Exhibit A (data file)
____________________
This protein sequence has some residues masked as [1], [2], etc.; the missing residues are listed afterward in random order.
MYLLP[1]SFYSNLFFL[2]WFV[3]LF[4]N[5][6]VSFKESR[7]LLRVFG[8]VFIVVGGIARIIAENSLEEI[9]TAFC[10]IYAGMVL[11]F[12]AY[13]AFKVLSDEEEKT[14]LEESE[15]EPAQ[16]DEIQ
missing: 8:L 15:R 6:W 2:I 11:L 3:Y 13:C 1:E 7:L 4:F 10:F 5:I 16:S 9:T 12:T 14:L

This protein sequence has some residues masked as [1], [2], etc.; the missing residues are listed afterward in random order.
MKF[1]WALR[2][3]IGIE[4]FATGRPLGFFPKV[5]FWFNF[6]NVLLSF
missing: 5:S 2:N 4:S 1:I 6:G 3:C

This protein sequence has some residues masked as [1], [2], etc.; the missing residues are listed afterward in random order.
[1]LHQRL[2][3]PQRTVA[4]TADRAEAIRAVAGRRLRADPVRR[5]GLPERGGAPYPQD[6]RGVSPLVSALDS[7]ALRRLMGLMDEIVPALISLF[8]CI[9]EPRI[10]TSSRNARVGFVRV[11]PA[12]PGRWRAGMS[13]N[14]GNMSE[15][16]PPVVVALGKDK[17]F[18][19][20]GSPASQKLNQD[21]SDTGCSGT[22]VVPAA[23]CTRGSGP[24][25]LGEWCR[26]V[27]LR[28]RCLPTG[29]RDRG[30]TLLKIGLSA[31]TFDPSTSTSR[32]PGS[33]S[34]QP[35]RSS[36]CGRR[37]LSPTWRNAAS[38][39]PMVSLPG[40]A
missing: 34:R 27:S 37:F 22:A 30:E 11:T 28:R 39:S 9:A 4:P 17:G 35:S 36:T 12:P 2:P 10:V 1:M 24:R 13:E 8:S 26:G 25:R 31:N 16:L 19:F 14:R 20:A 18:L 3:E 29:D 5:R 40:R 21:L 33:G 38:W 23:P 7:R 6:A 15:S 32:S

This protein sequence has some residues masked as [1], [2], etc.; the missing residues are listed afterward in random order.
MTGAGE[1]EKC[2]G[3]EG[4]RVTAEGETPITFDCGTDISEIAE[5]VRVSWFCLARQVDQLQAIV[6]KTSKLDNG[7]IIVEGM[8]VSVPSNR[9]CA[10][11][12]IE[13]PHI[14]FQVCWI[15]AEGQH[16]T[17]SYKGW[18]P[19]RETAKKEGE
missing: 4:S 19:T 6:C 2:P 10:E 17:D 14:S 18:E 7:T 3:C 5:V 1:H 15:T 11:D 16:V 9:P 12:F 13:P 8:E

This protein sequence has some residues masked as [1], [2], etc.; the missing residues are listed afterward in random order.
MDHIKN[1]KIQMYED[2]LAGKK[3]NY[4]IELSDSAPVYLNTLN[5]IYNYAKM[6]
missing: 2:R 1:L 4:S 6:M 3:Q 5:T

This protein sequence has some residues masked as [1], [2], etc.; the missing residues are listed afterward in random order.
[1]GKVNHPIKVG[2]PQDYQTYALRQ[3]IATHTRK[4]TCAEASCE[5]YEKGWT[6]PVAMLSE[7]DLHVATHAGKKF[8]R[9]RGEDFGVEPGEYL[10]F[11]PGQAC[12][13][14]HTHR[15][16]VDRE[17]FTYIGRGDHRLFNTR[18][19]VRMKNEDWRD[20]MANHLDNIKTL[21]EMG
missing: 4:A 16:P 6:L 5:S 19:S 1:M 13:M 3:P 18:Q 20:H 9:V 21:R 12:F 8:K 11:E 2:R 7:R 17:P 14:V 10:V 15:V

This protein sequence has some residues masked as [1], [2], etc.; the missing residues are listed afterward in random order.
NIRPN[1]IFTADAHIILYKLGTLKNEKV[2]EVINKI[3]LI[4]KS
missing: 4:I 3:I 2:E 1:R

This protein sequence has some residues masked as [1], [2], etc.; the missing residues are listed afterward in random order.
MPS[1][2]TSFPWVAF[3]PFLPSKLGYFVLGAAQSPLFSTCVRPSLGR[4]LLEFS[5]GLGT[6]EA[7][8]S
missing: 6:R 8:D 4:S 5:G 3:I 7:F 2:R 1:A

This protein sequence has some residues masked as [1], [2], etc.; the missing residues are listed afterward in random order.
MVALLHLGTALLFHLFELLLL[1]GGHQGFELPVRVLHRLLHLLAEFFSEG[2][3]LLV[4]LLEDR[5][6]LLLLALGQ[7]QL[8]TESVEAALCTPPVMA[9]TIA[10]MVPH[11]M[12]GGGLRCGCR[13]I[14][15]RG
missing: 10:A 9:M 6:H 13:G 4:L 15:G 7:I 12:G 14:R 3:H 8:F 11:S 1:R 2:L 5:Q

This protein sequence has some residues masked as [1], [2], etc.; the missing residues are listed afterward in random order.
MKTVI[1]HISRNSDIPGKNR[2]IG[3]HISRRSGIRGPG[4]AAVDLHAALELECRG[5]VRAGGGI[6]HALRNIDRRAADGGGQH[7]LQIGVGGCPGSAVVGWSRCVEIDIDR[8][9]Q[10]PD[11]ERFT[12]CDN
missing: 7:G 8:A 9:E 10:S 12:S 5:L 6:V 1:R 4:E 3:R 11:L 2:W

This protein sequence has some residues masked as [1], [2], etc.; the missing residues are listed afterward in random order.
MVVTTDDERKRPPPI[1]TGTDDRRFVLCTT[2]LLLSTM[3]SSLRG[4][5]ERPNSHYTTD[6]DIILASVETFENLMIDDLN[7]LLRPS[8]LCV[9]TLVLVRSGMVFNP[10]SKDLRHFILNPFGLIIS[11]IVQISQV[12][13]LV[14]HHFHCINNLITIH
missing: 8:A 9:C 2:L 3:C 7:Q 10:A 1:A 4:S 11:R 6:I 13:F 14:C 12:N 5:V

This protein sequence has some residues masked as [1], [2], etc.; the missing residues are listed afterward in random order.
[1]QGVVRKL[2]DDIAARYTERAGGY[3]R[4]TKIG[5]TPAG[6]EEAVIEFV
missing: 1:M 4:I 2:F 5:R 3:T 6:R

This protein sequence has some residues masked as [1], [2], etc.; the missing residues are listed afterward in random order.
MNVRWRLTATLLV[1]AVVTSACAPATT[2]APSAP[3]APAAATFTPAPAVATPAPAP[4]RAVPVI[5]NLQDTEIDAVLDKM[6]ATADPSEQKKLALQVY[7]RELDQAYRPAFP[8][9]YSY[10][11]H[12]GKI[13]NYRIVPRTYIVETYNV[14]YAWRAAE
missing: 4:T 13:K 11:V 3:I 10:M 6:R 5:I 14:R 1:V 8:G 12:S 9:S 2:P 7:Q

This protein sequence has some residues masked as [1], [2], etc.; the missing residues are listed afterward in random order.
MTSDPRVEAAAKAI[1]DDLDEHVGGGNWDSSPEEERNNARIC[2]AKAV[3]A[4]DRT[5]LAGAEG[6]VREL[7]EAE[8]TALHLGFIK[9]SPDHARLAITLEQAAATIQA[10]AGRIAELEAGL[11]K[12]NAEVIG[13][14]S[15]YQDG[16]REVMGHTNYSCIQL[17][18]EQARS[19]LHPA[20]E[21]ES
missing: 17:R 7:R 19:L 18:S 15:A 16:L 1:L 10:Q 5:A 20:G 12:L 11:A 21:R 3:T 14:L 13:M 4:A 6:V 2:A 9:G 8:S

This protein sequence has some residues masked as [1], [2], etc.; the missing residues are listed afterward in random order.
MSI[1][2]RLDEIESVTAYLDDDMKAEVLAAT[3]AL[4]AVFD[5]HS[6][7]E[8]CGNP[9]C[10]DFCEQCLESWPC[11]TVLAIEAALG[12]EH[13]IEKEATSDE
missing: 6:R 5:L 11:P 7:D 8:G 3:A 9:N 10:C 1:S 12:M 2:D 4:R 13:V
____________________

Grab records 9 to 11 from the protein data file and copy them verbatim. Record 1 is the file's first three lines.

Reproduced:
This protein sequence has some residues masked as [1], [2], etc.; the missing residues are listed afterward in random order.
MVALLHLGTALLFHLFELLLL[1]GGHQGFELPVRVLHRLLHLLAEFFSEG[2][3]LLV[4]LLEDR[5][6]LLLLALGQ[7]QL[8]TESVEAALCTPPVMA[9]TIA[10]MVPH[11]M[12]GGGLRCGCR[13]I[14][15]RG
missing: 10:A 9:M 6:H 13:G 4:L 15:G 7:I 12:G 14:R 3:H 8:F 11:S 1:R 2:L 5:Q

This protein sequence has some residues masked as [1], [2], etc.; the missing residues are listed afterward in random order.
MKTVI[1]HISRNSDIPGKNR[2]IG[3]HISRRSGIRGPG[4]AAVDLHAALELECRG[5]VRAGGGI[6]HALRNIDRRAADGGGQH[7]LQIGVGGCPGSAVVGWSRCVEIDIDR[8][9]Q[10]PD[11]ERFT[12]CDN
missing: 7:G 8:A 9:E 10:S 12:S 5:L 6:V 1:R 4:E 3:R 11:L 2:W

This protein sequence has some residues masked as [1], [2], etc.; the missing residues are listed afterward in random order.
MVVTTDDERKRPPPI[1]TGTDDRRFVLCTT[2]LLLSTM[3]SSLRG[4][5]ERPNSHYTTD[6]DIILASVETFENLMIDDLN[7]LLRPS[8]LCV[9]TLVLVRSGMVFNP[10]SKDLRHFILNPFGLIIS[11]IVQISQV[12][13]LV[14]HHFHCINNLITIH
missing: 8:A 9:C 2:L 3:C 7:Q 10:A 1:A 4:S 11:R 6:I 13:F 14:C 12:N 5:V